Racing Along (2)

Some days in Spanish class, we lollygag and I allow time for vocabulary and Culture Projects to sift through students’ minds. It doesn’t feel–at least on paper–like we accomplish all that much, but I know that they are processing.  I am intentional about making time for these “lazy Sunday” lessons because on other days, we go 180 miles per hour, and I jampack their brains with so much information that everyone is overloaded!

Today was one of those 180mps (Freudian slip “miles per second” in lieu of mph, but I think I’ll leave it since we accomplished a ton in 30 minutes today!). Let me explain.

Class began with our Friday dance (“¡Es viernes!/It’s Friday!) and a quick recap of the previous lesson on dinero/money; several students had been absent but I also just wanted to review everything from Tuesday. Second graders had learned that other countries use money that may have numbers we recognize, but those digits do not usually represent the same value or have the same worth as our US dollars. This feels convoluted as I write it, but we took time on Tuesday to give a million examples so that students were able to grasp the concept. They handed me fake bills from Spanish-speaking countries (pesos, euros, bolivianos, etc.), and I used an online currency converter to tell them how much money they were holding (since the value changes continuously). Conversation as follows:

STUDENT: Ha! 5,000 guaraníes (Paraguay).
ME: 73 cents.
STUDENT: WHAT???!

NEXT STUDENT: 500 euros (Spain).
ME: $585.52 USD
STUDENT: I’M RICH!!!

And so on and so forth. Students were both fascinated and perplexed by the idea. I shared a chart with the same number of pesos/euros on one column, with the corresponding value in USD on the other to drive home the point.

This only took a few minutes to review since most students were already familiar with the concept. Next, I asked a pregunta/question– Where is our ‘class town’ located?”–while slyly stroking and holding a shoulder bag that had, “MADRID MADRID MADRID MADRID MADRID” written all over it (which I had purchased in Spain a number of years ago). Students looked at a few photos of Madrid, Spain (the capital city), and made connections with the movie Vivo (they recognized an iconic image of Madrid that apparently is one scene).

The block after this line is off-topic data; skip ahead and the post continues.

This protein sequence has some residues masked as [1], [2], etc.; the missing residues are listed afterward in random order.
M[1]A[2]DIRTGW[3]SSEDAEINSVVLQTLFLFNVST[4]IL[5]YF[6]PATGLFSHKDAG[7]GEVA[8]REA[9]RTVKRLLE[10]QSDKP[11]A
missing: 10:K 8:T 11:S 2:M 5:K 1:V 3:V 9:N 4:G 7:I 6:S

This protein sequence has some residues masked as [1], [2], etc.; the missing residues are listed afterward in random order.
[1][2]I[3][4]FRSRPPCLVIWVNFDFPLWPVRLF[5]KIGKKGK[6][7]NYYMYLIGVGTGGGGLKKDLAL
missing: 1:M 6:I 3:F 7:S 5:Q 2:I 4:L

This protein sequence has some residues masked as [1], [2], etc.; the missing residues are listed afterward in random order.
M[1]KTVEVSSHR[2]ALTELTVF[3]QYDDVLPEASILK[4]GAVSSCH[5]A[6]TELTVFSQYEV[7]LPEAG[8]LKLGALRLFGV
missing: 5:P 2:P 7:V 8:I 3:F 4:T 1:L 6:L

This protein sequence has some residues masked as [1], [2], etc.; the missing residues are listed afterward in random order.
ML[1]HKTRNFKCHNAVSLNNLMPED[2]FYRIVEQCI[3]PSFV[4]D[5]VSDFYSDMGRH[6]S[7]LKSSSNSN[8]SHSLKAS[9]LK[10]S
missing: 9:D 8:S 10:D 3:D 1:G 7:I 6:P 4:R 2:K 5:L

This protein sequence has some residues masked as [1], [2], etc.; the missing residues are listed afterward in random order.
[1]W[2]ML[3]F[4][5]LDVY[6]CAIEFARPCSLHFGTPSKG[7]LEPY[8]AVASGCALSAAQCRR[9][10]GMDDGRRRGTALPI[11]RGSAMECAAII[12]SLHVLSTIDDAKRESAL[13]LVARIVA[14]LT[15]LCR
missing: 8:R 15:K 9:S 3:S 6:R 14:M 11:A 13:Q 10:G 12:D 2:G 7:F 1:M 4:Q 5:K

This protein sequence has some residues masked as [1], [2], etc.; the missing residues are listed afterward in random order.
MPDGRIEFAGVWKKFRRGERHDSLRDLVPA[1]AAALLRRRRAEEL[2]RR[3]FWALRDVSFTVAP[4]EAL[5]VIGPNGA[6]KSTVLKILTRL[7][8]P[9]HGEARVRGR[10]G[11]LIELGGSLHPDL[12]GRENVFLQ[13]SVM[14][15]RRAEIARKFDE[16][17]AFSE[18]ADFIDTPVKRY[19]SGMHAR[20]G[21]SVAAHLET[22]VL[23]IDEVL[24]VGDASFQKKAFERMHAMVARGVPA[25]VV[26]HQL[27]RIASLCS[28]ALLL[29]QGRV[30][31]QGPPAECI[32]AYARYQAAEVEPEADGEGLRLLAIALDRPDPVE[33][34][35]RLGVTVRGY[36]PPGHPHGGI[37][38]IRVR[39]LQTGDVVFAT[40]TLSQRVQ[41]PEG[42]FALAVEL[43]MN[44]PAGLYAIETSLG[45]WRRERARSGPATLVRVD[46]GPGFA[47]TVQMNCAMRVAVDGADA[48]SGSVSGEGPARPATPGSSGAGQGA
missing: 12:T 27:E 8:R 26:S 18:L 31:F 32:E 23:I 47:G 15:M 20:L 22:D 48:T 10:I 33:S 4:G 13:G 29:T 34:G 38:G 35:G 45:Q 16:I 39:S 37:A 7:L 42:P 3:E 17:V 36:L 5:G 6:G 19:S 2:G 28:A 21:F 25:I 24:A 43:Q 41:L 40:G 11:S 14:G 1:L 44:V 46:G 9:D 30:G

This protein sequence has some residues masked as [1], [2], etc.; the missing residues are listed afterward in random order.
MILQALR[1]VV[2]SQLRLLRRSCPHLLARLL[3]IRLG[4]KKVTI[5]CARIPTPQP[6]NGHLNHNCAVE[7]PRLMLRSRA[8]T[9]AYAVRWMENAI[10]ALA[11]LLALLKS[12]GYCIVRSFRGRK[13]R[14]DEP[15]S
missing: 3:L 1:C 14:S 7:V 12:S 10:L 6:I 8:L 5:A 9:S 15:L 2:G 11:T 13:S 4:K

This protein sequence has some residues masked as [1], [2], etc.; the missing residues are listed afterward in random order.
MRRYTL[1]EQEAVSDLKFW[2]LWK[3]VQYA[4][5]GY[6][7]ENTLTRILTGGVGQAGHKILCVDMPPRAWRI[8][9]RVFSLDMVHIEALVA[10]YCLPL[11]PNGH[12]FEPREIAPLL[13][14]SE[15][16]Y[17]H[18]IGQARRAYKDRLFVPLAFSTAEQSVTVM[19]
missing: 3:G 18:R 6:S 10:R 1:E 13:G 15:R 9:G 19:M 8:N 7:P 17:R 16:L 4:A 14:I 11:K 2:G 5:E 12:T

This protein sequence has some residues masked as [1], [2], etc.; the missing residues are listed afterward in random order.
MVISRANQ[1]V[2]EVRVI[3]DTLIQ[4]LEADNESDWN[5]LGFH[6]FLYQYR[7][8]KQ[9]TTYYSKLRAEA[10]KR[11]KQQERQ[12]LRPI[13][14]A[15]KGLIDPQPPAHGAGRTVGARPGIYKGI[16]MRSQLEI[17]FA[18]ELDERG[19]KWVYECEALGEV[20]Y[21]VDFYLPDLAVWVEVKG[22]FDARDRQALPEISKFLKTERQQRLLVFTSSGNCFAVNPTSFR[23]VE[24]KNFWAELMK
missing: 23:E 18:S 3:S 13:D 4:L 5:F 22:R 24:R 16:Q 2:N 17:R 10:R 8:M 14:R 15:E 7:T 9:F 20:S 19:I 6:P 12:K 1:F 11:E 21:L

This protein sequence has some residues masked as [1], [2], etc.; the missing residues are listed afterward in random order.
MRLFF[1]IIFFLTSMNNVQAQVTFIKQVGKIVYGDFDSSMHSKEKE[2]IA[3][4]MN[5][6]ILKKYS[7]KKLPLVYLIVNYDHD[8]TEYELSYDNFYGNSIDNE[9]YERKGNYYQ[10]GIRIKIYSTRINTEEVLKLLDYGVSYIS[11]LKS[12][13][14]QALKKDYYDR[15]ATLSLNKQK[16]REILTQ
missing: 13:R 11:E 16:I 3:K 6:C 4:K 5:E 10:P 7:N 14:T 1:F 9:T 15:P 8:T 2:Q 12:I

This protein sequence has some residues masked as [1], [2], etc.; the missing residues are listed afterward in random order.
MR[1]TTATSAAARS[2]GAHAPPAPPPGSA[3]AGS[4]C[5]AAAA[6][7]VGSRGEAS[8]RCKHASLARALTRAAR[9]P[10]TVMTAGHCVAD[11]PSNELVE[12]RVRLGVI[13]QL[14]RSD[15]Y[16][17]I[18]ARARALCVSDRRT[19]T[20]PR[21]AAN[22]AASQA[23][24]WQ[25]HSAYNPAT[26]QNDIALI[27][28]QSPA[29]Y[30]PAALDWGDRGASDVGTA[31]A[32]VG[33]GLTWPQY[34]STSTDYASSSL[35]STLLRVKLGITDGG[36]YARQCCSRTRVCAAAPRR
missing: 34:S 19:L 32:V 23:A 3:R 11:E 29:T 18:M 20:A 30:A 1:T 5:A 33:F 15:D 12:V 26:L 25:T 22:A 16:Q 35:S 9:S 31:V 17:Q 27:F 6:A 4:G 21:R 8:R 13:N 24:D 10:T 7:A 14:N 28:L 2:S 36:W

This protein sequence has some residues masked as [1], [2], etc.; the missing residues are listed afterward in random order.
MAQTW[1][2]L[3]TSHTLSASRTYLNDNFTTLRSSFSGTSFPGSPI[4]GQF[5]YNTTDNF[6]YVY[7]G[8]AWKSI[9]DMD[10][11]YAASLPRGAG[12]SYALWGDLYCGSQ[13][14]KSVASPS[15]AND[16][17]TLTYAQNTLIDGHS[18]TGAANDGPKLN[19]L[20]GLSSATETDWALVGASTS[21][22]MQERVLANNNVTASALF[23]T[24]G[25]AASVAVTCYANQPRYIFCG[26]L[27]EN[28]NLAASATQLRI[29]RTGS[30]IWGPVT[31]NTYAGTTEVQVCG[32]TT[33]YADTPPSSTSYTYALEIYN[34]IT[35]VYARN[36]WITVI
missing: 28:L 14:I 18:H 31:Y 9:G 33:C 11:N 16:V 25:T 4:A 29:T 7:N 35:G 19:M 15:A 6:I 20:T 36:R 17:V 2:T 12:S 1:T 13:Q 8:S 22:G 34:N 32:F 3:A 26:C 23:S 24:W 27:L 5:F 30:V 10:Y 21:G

We shifted gears at this point, and I said that while we will still continue building and working in our town on Mondays and Tuesdays, Fridays will be our “Story Days”. These stories are highly interactive and told in Spanish, but we had to do some prep work today beforehand.

PREP WORK & BACKSTORY: Second graders had seen a very silly 3-second video of a squirrel the other day (put on loop!!), so I decided to build this into our first story of the year. Students watched a cartoon of a “flying” squirrel and then lined up and took turns pretending to fly and then “epic-ly failing” by falling down on the carpet. I sang, “Puedo volar” (I can fly) to the tune of R. Kelly’s song in English, and then we watched a 34-second cartoon and they listened for key words (sí-sí-sí-sí/yes-yes-yes-yes; más/more; sé que puedo volar/I believe I can fly).

In the actual story, we haven’t gotten anywhere near the flying squirrel, but I like to pre-teach language for future use and have students wondering how this will all fit into the plot. 

Anyway, for Day #1 of interactive storytelling, students spread out around the room and repeat and mimic what I am doing. We attach a gesture to EVERY SINGLE word in the story, so there is a lot of movement and energy, but it is controlled and intentional.

We began by turning off the lights and setting the stage: “Una noche… duh-duh-DUUUUH!” (one night + overly dramatic air piano sound effects), and then learn that it is Monday in our story (we do a lunes/Monday cheer, and spell it out, YMCA-style), and that there is a lobo/wolf (main character) who runs to McDonald’s. I told students that they can absolutely love or hate McDonald’s–your opinion is your opinion!–but that we mention it in class because jingles stick in your head, and restaurant chains all have jingles that have been, yes, TRANSLATED! (Me encanta/I’m lovin’ it/I love it), which makes language easier to remember [if they already have a reference point in English]. Class was about over by this time, so they lined up for the habitual, “¡SORPRESA!” (surprise) for their teacher, and said our goodbyes!

Well, this was not the most concise update (“Oh me, oh my, pumpkin pie! That was not concise at all, maestra!!), but seeing as we have started to layer on a new unit, I wanted to share and provide a glimpse into the Spanish classroom/empire/world/planet/universe/something, HA! 🙂

I hope you have a truly wonderful Fri-YAY! and thank you so much for reading!